Baby Vegetables

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The term applied to the many varieties of garden plants used for food. Vegetables along with rice have long served as a staple of the human diet.

The most important improvements in a number of vegetable varieties are actually quite recent and are largely attributable to the discovery of the principles of  genetic trails as elaborated by Darwin and Mendel in the late 19th and early 20th centuries. These discoveries have made it possible to produce new varieties with specific crop yields and qualities such as flavor, color and so on. Today vegetables are consumed mainly as an accompaniment to main courses in most of the Western Hemisphere.

The consumption of vegetables has been on the rise since the mid 1970's. Scientific research has establishing a close link between a high consumption of fruits and vegetables and the prevention of certain diseases, have contributed to making the health benefits of vegetables more widely known.

A simple way to classify vegetables is on the basis of the portion of the plant that is used for food. This gives us:

  • bulb vegetables-such as garlic, scallion, chive, shallot, onion, and leek;
  • leaf vegetables- chicory, cabbage, watercress, spinach, various types of lettuce, nettle, sorrel, dandelion and radicchio
  • inflorescent vegetables- artichoke, broccoli, cauliflower and broccoli rape.
  • fruit vegetables- egg plant, avocado, chayote, cucumber, squash, okra, olive and peppers;
  • root vegetables- beets, burdock, carrots, eleriac, malanga, turnip, parsnip, radish, rutabaga and salsify;
  • stalk vegetables- asparagus, bamboo, chard, cardoon, celery, kohlrabi, feddlehead fern and fennel;
  • tuber vegetables- crosne, yam, jicama, manioc, sweet potato and taro.


All vegetables supply certain nutritional elements in proportions that vary depending on the type of vegetable. However, they also share certain nutritional characteristics:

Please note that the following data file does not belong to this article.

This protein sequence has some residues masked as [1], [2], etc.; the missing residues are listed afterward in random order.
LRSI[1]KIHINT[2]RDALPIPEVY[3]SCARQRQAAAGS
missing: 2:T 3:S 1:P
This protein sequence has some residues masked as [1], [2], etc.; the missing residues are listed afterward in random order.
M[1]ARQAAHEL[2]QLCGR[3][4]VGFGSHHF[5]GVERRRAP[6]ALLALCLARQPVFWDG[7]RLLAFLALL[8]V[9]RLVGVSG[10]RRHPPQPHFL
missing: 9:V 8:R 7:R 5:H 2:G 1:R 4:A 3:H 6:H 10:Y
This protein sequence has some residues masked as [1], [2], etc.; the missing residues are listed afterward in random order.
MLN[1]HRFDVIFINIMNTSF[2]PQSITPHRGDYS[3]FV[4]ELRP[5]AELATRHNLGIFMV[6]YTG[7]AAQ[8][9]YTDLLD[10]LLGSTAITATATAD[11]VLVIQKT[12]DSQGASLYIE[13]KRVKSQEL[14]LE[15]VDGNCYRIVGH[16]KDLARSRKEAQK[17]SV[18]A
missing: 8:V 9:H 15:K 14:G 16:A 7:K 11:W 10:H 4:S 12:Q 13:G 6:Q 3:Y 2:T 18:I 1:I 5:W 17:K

• They provide a range of vitamins and mineral, particularly vitamin A in the form of carotene, vitamin B6, vitamin C, and folic acid, as well as potassium, iron, magnesium and calcium.
  • They have high water content (80-95% of their total composition).
  • They provide soluble and insoluble fiber.
  • They are low in fat, with the exception of avocados and olives
  • They are generally low in protein
  • Most vegetables have low calorie content, and since they are of plant origin, they contain no cholesterol.



The outer appearance of  vegetables can provide an indication of their freshness. Look for firm undamaged and well colored vegetables that show no sign of mold, bruising, frost damage or softness. Avoid buying fragile vegetables that look as if they have been on the shelf for too long; peeled vegetables and vegetables with wilted leaves or shriveled skin should also be avoided.


The manner in which vegetables are prepared, used and preserved has an effect on their flavor, nutritional value, texture, and appearance. Like fruits, vegetables react to air and heat and continue to ripen even after harvesting. A single hour left out at room temperature will cause them to deteriorate twice as quickly as if they were refrigerated, since heat speeds up their rate of maturation.

When preparing vegetables, it is important to avoid lengthy exposure to air, heat and water:

  • Rinse the vegetables well under running water to make sure fixed residues are washed off.
  • Avoid leaving the vegetables out at room temperature once they are ripe.
  • Vegetables to be eaten raw should be prepared at the last minute using stainless-steel utensils.
  • Vegetables to be cooked should be cut in evenly sized pieces to ensure uniform cooking, the more finely chopped the vegetables the greater the loss of vitamins, minerals and flavor.

Serving Ideas

Most vegetables can be eaten raw. It is important to include raw vegetables in one's diet, since the quality of their nutrients has not been altered by cooking. Vegetables have an endless number of culinary uses; they work well in everything from appetizers to desserts and are even used in wine making.


There are several methods of preserving vegetables, including refrigeration, cold storage, freezing, canning, drying, marinating, and so.  It is better to consume vegetables  immediately and keep any surplus in the refrigerator.


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Baby Vegetables
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